|SignWriting List Forum|
Cecelia Smith |
Date: Wed Nov 4, 1998 8:43 pm
Subject: Re: A general ASL question
In a message dated 11/4/98 2:14:26 PM Eastern Standard Time,
> I hadn't really realized how many words have different signs until now!
> For example, there are two ways to sign the word "who"
> (maybe more, who knows!), two ways to sign the word doctor,
> home, deaf, sister etc.
Just thought I'd throw in a minor reminder... all languages have synonyms..
words that are produced differntly but have the same meaning. That is what
you are encountering here... synonyms. For example feline and cat are
synonyms. So are dog, canine and hound.
I guess I'm just being nit-picky. There are not, in my opinion, two ways to
sign the word Doctor -- because we are not signing words. However there are
two (or more) signs that have the same meaning as the word doctor.
This is like saying the word "gato" is the word "cat"
it isn't. "gato" is a word in Spanish that carries the same meaning as the
word "cat" in English or the sign (insert a SW symbol here please) in ASL.
It is only a minor point, I know. But I've felt for a long time that because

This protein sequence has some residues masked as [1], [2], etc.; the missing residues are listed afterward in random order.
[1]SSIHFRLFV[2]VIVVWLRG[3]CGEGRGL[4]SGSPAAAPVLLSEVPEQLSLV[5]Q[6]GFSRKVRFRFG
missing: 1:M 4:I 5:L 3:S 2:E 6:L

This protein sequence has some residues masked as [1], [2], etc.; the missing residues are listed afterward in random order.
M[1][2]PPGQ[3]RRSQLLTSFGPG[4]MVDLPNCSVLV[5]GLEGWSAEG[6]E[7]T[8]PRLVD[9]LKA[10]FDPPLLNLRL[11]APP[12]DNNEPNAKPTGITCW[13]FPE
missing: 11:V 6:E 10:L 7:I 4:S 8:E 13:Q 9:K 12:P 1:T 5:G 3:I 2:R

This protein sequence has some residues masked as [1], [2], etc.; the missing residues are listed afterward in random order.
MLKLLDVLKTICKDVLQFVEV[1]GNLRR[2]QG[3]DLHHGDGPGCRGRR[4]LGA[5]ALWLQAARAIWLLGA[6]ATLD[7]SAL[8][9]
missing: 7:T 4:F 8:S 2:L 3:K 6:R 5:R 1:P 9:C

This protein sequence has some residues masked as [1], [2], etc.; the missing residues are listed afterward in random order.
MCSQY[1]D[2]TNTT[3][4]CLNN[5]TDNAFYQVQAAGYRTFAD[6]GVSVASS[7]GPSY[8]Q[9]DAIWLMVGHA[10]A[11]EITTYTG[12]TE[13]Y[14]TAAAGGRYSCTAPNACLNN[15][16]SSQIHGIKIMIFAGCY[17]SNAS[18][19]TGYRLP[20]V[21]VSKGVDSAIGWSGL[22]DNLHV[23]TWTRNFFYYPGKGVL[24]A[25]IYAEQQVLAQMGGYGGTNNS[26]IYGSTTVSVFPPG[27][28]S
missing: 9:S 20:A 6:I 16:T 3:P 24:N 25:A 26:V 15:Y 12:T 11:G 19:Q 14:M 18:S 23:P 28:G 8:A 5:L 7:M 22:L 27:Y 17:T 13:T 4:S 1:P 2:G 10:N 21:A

we tend to say the sign for that word... or how do you sign this word...
we end up projecting the concept that signed languages are just a spoken
language represented on the hands. We all know that is not true. <smile>
As for the problem of how to teach it... When a child learns a new word, for
example runs into "canine" for the first time.. how do you explain it? You
wait till they hit it, and expand their vocabulary. I think this is a
similar type of thing.
Also it is a good way to teach regional dialects. My grandmother (from the
back hills of Alabama) used to say "I'm so proud to see you" In her
dialect that was the equivelent of saying "I'm so happy to see you"
For her (and most of my relatives in that area) the words proud and happy
Have a good day